This time, however, the luck which seemed to have deserted him so long,returned, for he found himself, in the course of a few steps, just atthe place where the brushwood had been cut recently for the making of asight, and the boy knew that he could not now be very far from the restof the party. He followed the blazed trail as rapidly as his somewhatcrippled condition would permit, shouting occasionally as he did so,when suddenly he heard voices. Stopping to make sure, and hearing speechquite distinctly, he hurried on, coming at last to a dense dark piece ofthe wood[Pg 56] through which a path had been hewn with some difficulty.Another two minutes, he was assured, would bring him among his comrades,when he heard the voices again, and what they said made him pause.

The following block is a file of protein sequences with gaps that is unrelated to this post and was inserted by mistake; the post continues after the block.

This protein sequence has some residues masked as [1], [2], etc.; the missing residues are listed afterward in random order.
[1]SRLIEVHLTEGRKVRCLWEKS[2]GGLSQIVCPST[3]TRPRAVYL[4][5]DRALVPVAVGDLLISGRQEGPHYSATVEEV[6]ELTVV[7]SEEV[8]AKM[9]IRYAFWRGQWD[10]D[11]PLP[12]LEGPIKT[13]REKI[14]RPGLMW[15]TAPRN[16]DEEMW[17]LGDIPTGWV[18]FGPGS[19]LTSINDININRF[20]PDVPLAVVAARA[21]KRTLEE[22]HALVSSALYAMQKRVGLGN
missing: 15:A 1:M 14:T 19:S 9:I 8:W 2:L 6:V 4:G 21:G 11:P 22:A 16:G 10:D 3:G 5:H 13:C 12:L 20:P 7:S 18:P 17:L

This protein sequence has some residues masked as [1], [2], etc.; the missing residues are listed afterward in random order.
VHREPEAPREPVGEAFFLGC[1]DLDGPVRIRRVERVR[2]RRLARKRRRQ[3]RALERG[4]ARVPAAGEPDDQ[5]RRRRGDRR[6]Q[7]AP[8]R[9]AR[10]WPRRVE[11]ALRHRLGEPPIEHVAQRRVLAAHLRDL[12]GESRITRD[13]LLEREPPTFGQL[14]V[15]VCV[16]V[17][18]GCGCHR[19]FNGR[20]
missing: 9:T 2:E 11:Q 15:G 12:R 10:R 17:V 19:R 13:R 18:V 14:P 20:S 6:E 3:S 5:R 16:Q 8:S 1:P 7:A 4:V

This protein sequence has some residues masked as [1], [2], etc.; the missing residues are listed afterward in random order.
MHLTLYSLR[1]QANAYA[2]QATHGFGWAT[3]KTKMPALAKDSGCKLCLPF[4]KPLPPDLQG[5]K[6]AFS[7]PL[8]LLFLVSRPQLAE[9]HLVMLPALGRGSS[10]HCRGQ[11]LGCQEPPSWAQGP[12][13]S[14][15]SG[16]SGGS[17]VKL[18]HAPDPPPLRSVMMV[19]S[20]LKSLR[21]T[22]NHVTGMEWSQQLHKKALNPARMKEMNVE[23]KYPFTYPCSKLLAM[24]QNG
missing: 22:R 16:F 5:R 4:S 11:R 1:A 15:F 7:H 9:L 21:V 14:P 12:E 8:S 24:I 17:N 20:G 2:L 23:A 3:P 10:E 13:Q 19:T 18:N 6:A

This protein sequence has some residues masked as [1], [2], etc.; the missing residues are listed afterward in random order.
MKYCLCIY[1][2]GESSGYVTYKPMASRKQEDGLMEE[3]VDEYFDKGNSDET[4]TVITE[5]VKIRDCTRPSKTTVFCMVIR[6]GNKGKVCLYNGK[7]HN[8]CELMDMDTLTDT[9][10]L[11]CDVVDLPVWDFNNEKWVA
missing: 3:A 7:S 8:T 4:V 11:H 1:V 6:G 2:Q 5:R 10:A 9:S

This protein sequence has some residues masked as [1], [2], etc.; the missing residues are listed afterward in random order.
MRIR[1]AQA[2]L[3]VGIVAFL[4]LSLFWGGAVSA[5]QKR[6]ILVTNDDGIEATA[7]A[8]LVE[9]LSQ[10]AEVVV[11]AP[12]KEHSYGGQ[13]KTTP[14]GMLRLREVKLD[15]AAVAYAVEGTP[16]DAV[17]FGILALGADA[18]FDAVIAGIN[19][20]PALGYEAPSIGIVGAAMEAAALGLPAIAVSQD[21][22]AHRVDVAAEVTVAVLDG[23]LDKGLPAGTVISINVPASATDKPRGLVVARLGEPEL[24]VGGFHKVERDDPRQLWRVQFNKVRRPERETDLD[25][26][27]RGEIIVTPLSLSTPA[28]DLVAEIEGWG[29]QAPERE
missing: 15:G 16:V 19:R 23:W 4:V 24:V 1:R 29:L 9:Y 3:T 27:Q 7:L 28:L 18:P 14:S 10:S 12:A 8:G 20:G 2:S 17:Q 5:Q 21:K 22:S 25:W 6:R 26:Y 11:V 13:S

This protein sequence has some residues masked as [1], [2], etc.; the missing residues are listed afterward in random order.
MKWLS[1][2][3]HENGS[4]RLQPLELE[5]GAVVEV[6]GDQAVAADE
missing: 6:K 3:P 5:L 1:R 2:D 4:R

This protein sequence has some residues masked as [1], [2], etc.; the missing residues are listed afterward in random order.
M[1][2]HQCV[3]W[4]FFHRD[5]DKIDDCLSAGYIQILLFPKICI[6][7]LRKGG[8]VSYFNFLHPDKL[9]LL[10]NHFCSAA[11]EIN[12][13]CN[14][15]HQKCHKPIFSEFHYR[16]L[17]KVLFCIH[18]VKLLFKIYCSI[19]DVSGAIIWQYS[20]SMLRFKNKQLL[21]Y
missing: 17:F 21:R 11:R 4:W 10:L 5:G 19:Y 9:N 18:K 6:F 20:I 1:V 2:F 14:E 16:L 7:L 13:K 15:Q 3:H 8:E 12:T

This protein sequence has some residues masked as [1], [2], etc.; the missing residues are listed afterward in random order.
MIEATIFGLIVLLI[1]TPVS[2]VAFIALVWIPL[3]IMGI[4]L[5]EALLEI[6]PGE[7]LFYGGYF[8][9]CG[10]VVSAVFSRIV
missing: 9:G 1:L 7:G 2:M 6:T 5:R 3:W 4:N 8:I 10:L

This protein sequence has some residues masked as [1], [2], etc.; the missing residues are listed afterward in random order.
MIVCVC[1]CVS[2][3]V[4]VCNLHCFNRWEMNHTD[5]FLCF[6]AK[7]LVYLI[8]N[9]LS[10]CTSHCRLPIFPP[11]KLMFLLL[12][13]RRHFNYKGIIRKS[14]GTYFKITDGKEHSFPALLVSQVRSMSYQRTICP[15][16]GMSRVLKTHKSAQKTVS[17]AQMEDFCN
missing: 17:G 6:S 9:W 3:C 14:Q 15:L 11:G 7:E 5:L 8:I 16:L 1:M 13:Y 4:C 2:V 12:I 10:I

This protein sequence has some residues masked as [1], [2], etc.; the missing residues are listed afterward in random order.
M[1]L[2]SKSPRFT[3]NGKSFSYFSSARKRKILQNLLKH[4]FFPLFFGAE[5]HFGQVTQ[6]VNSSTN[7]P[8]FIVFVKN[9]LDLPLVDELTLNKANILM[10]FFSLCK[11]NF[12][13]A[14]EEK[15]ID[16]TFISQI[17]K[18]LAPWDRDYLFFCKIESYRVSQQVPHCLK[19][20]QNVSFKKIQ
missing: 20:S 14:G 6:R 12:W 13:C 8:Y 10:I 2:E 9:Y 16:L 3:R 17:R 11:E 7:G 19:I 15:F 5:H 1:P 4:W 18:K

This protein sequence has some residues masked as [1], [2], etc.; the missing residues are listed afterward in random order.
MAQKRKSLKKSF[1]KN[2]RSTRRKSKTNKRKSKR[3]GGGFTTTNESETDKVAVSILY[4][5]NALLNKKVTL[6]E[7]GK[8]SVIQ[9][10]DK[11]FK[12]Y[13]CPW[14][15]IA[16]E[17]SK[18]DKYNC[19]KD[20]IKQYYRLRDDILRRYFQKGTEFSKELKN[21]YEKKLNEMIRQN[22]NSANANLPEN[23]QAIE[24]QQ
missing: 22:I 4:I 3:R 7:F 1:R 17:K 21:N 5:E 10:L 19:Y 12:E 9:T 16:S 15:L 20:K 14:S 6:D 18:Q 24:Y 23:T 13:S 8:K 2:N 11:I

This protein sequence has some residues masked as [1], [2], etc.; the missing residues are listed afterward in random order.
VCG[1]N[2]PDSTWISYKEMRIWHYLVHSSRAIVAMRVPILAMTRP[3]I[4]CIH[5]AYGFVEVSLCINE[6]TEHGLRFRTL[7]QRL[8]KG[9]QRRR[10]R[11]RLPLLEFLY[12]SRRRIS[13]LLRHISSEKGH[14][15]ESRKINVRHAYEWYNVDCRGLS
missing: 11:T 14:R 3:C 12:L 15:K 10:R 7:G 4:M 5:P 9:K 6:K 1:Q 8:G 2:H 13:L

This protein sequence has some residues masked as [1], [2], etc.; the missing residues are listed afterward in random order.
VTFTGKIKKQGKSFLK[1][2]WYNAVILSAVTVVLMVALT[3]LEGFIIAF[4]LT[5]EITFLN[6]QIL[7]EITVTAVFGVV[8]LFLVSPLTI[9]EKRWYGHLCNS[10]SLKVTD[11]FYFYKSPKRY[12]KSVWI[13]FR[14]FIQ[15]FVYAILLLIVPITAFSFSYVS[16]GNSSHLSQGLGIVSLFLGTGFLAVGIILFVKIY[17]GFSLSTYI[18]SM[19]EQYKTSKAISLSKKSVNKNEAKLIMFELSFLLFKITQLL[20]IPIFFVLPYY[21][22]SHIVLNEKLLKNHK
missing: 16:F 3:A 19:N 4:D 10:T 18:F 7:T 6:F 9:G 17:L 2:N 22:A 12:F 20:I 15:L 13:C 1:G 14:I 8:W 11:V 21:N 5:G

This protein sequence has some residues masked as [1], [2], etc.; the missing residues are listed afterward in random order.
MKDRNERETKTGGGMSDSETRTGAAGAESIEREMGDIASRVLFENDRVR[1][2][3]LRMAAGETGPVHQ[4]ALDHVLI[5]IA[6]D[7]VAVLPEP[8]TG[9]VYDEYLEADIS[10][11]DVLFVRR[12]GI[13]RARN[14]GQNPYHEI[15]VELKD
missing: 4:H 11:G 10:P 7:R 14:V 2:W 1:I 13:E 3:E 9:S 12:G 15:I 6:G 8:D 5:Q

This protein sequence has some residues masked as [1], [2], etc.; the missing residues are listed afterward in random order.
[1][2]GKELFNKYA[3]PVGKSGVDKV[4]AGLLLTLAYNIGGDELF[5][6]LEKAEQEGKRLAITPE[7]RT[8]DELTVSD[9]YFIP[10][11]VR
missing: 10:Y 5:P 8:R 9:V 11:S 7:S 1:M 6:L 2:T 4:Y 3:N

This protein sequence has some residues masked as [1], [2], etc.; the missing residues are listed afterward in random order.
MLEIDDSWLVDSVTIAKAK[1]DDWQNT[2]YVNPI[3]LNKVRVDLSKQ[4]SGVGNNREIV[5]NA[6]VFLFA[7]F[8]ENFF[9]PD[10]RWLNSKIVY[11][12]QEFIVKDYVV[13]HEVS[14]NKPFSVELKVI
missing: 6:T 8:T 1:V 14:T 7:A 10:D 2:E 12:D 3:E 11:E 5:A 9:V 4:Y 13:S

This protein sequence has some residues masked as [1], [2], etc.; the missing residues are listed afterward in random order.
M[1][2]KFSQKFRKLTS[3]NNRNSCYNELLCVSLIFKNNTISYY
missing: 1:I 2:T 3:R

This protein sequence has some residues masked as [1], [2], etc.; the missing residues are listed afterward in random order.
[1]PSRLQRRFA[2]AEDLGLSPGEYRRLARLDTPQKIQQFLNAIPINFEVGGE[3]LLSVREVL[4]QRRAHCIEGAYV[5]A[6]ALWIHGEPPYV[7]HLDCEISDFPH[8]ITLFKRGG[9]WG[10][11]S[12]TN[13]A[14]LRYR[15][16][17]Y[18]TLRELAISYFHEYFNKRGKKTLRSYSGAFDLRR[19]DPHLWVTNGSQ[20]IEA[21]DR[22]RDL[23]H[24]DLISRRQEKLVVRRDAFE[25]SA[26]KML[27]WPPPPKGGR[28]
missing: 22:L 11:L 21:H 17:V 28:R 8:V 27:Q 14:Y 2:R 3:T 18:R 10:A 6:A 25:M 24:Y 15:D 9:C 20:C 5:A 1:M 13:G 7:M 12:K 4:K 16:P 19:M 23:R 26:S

It was perhaps fortunate for the lad that he was not too well-informedin the customary ways of the burro, and was entirely unaware of theanimal's intense objection to running water. Had he known this, in allprobability he would have left the burro behind, which would haveresulted grievously. But this old burro, as it fortunately chanced, musthave belonged to some prospector working in a mountain country, for heevinced no fear of or dislike to the stream. One hundred and seven timesdid Roger and the burro cross Bright Angel Creek, each crossing growingswifter and deeper than the last. Dusk was falling as they reached thebank of the Colorado River at the base of the Canyon.